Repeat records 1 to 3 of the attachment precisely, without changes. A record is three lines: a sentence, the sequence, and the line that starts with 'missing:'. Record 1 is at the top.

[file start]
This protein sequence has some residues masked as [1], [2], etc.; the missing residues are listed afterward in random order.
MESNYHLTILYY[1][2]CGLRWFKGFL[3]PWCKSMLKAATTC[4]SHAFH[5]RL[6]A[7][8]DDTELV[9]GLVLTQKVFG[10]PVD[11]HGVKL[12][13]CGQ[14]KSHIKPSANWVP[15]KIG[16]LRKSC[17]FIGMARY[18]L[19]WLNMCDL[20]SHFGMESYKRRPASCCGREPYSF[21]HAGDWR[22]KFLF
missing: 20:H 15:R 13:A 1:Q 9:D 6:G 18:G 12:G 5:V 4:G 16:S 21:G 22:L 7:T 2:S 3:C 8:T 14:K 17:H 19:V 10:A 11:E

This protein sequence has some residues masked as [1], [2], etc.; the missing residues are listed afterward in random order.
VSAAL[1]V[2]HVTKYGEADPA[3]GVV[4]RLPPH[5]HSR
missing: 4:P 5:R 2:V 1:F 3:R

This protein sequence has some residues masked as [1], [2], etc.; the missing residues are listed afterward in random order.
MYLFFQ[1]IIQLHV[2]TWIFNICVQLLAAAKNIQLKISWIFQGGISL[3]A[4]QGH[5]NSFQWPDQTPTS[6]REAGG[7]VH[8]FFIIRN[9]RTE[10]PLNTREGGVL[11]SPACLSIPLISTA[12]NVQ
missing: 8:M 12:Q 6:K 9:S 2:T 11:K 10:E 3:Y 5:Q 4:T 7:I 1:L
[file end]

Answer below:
This protein sequence has some residues masked as [1], [2], etc.; the missing residues are listed afterward in random order.
MESNYHLTILYY[1][2]CGLRWFKGFL[3]PWCKSMLKAATTC[4]SHAFH[5]RL[6]A[7][8]DDTELV[9]GLVLTQKVFG[10]PVD[11]HGVKL[12][13]CGQ[14]KSHIKPSANWVP[15]KIG[16]LRKSC[17]FIGMARY[18]L[19]WLNMCDL[20]SHFGMESYKRRPASCCGREPYSF[21]HAGDWR[22]KFLF
missing: 20:H 15:R 13:A 1:Q 9:D 6:G 18:G 12:G 5:V 4:G 16:S 21:G 22:L 7:T 2:S 3:C 8:T 14:K 17:H 19:V 10:A 11:E

This protein sequence has some residues masked as [1], [2], etc.; the missing residues are listed afterward in random order.
VSAAL[1]V[2]HVTKYGEADPA[3]GVV[4]RLPPH[5]HSR
missing: 4:P 5:R 2:V 1:F 3:R

This protein sequence has some residues masked as [1], [2], etc.; the missing residues are listed afterward in random order.
MYLFFQ[1]IIQLHV[2]TWIFNICVQLLAAAKNIQLKISWIFQGGISL[3]A[4]QGH[5]NSFQWPDQTPTS[6]REAGG[7]VH[8]FFIIRN[9]RTE[10]PLNTREGGVL[11]SPACLSIPLISTA[12]NVQ
missing: 8:M 12:Q 6:K 9:S 2:T 11:K 10:E 3:Y 5:Q 4:T 7:I 1:L